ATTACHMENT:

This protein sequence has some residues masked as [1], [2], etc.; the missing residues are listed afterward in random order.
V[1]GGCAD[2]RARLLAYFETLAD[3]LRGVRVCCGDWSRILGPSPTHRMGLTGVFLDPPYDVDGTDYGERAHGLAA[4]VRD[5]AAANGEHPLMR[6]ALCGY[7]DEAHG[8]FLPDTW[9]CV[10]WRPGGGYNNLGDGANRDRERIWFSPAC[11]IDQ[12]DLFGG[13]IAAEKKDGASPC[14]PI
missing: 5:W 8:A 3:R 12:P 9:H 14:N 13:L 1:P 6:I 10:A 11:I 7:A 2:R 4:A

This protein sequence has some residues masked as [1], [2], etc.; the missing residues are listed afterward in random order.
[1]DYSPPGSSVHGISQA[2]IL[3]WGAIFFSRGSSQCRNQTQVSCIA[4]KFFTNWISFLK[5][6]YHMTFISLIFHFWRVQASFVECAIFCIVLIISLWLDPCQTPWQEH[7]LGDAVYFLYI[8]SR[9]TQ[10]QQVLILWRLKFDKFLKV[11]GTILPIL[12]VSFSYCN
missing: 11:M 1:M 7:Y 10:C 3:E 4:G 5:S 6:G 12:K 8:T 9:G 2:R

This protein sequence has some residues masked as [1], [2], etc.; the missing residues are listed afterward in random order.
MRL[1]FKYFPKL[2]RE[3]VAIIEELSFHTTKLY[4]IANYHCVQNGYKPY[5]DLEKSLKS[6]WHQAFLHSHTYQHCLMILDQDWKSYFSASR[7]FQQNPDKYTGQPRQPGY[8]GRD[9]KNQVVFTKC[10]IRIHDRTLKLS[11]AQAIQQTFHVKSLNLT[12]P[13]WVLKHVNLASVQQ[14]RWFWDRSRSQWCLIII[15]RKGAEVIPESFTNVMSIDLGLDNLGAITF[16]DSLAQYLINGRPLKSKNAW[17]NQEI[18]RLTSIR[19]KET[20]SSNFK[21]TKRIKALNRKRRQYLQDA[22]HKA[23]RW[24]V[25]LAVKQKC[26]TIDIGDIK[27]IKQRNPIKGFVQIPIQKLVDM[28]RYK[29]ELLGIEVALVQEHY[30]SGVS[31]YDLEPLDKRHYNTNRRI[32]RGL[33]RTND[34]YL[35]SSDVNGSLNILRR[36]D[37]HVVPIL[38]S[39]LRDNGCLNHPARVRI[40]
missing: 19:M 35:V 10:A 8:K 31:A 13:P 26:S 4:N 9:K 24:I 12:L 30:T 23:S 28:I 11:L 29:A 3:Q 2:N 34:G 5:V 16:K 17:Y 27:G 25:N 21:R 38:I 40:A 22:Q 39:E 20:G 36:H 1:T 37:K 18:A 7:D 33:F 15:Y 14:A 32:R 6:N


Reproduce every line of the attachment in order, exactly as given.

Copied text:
This protein sequence has some residues masked as [1], [2], etc.; the missing residues are listed afterward in random order.
V[1]GGCAD[2]RARLLAYFETLAD[3]LRGVRVCCGDWSRILGPSPTHRMGLTGVFLDPPYDVDGTDYGERAHGLAA[4]VRD[5]AAANGEHPLMR[6]ALCGY[7]DEAHG[8]FLPDTW[9]CV[10]WRPGGGYNNLGDGANRDRERIWFSPAC[11]IDQ[12]DLFGG[13]IAAEKKDGASPC[14]PI
missing: 5:W 8:A 3:R 12:P 9:H 14:N 13:L 1:P 6:I 10:A 11:I 7:A 2:R 4:A

This protein sequence has some residues masked as [1], [2], etc.; the missing residues are listed afterward in random order.
[1]DYSPPGSSVHGISQA[2]IL[3]WGAIFFSRGSSQCRNQTQVSCIA[4]KFFTNWISFLK[5][6]YHMTFISLIFHFWRVQASFVECAIFCIVLIISLWLDPCQTPWQEH[7]LGDAVYFLYI[8]SR[9]TQ[10]QQVLILWRLKFDKFLKV[11]GTILPIL[12]VSFSYCN
missing: 11:M 1:M 7:Y 10:C 3:E 4:G 5:S 6:G 12:K 8:T 9:G 2:R

This protein sequence has some residues masked as [1], [2], etc.; the missing residues are listed afterward in random order.
MRL[1]FKYFPKL[2]RE[3]VAIIEELSFHTTKLY[4]IANYHCVQNGYKPY[5]DLEKSLKS[6]WHQAFLHSHTYQHCLMILDQDWKSYFSASR[7]FQQNPDKYTGQPRQPGY[8]GRD[9]KNQVVFTKC[10]IRIHDRTLKLS[11]AQAIQQTFHVKSLNLT[12]P[13]WVLKHVNLASVQQ[14]RWFWDRSRSQWCLIII[15]RKGAEVIPESFTNVMSIDLGLDNLGAITF[16]DSLAQYLINGRPLKSKNAW[17]NQEI[18]RLTSIR[19]KET[20]SSNFK[21]TKRIKALNRKRRQYLQDA[22]HKA[23]RW[24]V[25]LAVKQKC[26]TIDIGDIK[27]IKQRNPIKGFVQIPIQKLVDM[28]RYK[29]ELLGIEVALVQEHY[30]SGVS[31]YDLEPLDKRHYNTNRRI[32]RGL[33]RTND[34]YL[35]SSDVNGSLNILRR[36]D[37]HVVPIL[38]S[39]LRDNGCLNHPARVRI[40]
missing: 19:M 35:V 10:A 8:K 31:A 13:P 26:S 4:N 9:K 24:I 12:L 30:T 23:S 28:I 11:L 29:A 3:Q 2:N 34:G 5:V 16:K 17:Y 27:G 25:N 21:R 38:I 40:A 22:Q 39:E 20:G 36:H 1:T 37:K 18:A 7:D 33:F 15:Y 14:A 32:R 6:N